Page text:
Peter DeBoer repeated a simple message after the Vegas Golden Knights’ 2-1 loss to the Dallas Stars in Game 4 of the Western Conference Final on Saturday.
“Just got to stick with it,” the coach said.
Vegas faces a dire situation. Dallas can win the best-of-7 series in Game 5 at Rogers Place in Edmonton, the hub city for the conference finals and Stanley Cup Final, on Monday (8 p.m. ET; NBCSN, CBC, SN, TVAS).
Since the NHL introduced the conference format in 1981-82, teams with a 3-1 lead in the conference finals have won 34 of 35 series. The lone team to come back and win was the 1999-00 New Jersey Devils, who did it against the Philadelphia Flyers in the Eastern Conference Finals.
But DeBoer said this is similar to the Western Conference Second Round, when the Golden Knights had a 3-1 series lead against the Vancouver Canucks, ran into a hot goalie in Thatcher Demko and needed seven games to advance.
“We faced some of this in the Vancouver series, and we stuck with it,” DeBoer said. “This is a long way from over, and we’re going to be a tough out.”
In the second round, the Golden Knights lost 2-1 in Game 5 despite outshooting the Canucks 43-17, lost 4-0 in Game 6 despite outshooting them 48-23, and won 3-0 in Game 7 after outshooting them 36-14.
In the conference final, the Golden Knights lost 1-0 in Game 1, which DeBoer attributed to tired legs after playing three games in four nights. They won 3-0 in Game 2, outshooting the Stars 32-24. But then Dallas goalie Anton Khudobin turned into another Demko. Vegas lost 3-2 in overtime in Game 3 despite outshooting Dallas 40-23.
DeBoer emphasized scoring the first goal in Game 4, hoping to force the Stars out of their defensive structure. The Golden Knights got it when defenseman Alec Martinez scored on the power play at 7:44 of the first period, but they held it for less than four minutes.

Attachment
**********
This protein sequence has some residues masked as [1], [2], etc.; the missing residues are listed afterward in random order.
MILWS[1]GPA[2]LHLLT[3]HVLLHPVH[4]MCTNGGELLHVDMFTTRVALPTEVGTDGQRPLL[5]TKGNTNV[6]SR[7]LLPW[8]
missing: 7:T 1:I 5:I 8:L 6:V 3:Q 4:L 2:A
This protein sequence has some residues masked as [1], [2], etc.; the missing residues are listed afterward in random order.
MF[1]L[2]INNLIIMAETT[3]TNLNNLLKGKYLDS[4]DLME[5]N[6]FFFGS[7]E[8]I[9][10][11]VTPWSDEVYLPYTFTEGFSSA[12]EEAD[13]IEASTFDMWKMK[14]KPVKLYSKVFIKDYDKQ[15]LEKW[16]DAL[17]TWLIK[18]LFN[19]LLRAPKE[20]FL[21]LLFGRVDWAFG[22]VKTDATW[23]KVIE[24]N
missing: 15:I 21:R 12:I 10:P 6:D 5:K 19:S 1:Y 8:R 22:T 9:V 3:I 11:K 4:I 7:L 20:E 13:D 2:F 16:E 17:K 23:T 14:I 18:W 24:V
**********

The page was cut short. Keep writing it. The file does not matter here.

Dallas forward Joe Pavelski got a lucky bounce when a puck deflected off the stick of Vegas defenseman Nate Schmidt and over the glove of goalie Robin Lehner at 11:34. The shots were 22-6, Vegas, before that goal. Dallas forward Jamie Benn scored on the power play at 19:01, and the Stars protected the lead.
The Golden Knights failed to answer despite a 5-on-3 for 1:10 in the third period, and they lost another game despite a lopsided shot total, this one 33-20, Vegas.
“We’ve been here before,” DeBoer said. “We were in the exact situation against Vancouver with a goalie playing like this and a team playing like this. We stuck with it long enough to get through that. For me, it’s perseverance.”
DeBoer said he thought the Golden Knights made a better effort to take away Khudobin’s eyes, and he seemed satisfied with the performance of his top players.
“All we need is to finish,” DeBoer said. “I think the effort’s there. I think we’re creating a lot of really good looks. I think defensively we’ve been really good. Their best player, Joe Pavelski, takes a backhand, rolls up the shaft of our stick and over our goalie’s shoulder. We haven’t gotten any of those. We’ve got to stick with it until we do.”
The Golden Knights have little margin for error one game from elimination, however.
After scoring 45 goals in their first 12 postseason games, they have 10 in their past seven, including four from forwards that were not empty-netters.
Jonathan Marchessault and Reilly Smith each has gone 10 games without a goal. Max Pacioretty has gone seven.
Mark Stone and Alex Tuch each has one goal in his past eight games. William Karlsson has one in seven.
Paul Stastny has two in 12.
“Forwards, I think we’re trying to get to the net,” Smith said. “It seems that it’s just a mad scramble, and we’re not finding loose pucks. So as a forward group, we’ve got to do a better job of finding some of those pucks and scoring timely goals, because [we] can’t rely on our defense to score every goal for us every single night.”
How do the forwards handle the next two days?
“Obviously, there’s a sense of urgency right now, where we are in the series,” Smith said. “But you have to stay positive. The more you get down on yourself, you kind of put yourself in the opposite direction.
“So goals are going to be scored in the hard areas. We know that. We just have to start finding pucks and do a better job making space for each other and clearing space in front of their net. It seems like the puck is bouncing every way but in the net. We’ve just got to find a way to change that.”